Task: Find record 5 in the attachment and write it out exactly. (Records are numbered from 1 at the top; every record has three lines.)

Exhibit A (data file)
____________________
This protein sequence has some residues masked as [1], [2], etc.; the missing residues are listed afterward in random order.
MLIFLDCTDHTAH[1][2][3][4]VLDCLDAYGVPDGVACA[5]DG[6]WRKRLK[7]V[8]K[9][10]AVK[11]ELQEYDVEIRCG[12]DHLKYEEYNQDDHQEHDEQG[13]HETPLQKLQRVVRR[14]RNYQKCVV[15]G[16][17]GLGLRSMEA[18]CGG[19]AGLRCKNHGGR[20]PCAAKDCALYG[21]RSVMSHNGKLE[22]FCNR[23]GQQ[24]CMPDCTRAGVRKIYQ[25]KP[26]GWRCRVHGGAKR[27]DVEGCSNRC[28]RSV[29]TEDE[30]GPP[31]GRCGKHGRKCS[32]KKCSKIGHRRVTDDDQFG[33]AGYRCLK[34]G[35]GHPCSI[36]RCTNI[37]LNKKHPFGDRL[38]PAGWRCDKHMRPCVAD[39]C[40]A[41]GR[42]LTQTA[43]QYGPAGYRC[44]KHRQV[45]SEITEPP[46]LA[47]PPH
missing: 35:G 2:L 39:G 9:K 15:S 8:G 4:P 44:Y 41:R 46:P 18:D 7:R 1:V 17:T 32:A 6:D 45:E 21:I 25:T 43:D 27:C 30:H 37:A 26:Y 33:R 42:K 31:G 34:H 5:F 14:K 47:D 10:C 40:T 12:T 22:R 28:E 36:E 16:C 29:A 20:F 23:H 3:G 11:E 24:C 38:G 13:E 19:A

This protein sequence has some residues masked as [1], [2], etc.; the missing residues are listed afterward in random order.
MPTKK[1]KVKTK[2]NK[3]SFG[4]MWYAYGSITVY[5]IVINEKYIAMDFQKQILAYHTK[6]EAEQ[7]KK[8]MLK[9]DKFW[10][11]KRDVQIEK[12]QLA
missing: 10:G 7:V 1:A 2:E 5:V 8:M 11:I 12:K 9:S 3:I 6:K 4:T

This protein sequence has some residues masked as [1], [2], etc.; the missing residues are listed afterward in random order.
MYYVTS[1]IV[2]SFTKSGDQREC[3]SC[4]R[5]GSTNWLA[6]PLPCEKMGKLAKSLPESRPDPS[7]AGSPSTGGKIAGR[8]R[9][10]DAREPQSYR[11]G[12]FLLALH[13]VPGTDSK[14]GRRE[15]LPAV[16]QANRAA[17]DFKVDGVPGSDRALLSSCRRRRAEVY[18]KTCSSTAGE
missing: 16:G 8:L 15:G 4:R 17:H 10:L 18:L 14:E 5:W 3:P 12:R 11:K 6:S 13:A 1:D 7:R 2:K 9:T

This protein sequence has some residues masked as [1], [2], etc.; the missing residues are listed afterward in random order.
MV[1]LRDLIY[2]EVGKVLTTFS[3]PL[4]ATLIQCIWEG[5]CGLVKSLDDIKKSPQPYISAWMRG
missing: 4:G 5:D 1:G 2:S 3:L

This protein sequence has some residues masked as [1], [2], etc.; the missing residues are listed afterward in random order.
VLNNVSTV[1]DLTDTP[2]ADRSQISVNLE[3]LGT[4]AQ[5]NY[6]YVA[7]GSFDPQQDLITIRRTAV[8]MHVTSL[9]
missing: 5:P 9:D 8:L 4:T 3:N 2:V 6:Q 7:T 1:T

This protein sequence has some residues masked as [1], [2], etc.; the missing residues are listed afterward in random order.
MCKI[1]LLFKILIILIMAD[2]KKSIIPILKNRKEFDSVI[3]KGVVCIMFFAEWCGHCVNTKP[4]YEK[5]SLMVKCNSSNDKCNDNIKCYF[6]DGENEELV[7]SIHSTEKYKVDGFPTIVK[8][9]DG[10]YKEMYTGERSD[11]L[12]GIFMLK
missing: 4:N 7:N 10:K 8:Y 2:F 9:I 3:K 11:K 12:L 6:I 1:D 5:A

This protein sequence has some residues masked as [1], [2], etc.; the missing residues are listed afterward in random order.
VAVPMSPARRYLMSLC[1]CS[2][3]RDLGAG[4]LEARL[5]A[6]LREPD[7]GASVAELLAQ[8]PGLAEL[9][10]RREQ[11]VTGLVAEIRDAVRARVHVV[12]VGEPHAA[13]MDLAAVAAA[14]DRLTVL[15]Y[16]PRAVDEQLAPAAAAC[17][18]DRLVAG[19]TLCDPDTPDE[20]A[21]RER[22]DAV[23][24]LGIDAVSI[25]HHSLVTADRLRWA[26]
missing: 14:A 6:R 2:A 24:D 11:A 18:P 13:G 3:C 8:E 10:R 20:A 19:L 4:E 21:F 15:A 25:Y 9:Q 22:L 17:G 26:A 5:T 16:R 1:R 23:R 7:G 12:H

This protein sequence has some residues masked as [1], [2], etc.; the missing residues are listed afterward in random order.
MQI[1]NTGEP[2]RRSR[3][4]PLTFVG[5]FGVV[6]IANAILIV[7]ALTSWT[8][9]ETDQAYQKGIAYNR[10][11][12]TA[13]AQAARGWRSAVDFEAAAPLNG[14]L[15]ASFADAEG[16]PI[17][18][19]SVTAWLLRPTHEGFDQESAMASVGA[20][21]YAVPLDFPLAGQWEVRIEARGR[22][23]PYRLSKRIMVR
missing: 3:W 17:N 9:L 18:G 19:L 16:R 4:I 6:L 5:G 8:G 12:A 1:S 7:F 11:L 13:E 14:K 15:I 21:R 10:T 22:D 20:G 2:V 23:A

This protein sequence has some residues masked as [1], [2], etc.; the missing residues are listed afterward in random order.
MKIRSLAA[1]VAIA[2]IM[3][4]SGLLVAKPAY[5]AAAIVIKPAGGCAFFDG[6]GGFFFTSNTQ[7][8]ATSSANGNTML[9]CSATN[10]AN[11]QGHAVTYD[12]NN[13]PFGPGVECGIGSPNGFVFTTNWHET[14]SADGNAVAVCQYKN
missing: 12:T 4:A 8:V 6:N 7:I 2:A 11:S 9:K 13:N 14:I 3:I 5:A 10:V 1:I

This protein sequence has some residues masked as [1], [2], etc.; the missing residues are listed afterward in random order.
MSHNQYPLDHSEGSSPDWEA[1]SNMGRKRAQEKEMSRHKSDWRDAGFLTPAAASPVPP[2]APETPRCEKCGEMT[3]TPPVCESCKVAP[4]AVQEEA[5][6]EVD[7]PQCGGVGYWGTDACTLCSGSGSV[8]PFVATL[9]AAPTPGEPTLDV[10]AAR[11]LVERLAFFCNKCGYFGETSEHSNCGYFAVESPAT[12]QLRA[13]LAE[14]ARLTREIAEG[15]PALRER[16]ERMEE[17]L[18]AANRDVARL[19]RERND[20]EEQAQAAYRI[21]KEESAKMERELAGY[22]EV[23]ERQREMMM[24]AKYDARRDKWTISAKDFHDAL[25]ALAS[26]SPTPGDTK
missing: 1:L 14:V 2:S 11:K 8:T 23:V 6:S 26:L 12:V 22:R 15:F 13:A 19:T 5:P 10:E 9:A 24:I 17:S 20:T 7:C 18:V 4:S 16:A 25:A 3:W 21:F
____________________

This protein sequence has some residues masked as [1], [2], etc.; the missing residues are listed afterward in random order.
VLNNVSTV[1]DLTDTP[2]ADRSQISVNLE[3]LGT[4]AQ[5]NY[6]YVA[7]GSFDPQQDLITIRRTAV[8]MHVTSL[9]
missing: 5:P 9:D 8:L 4:T 3:N 2:V 6:Q 7:T 1:T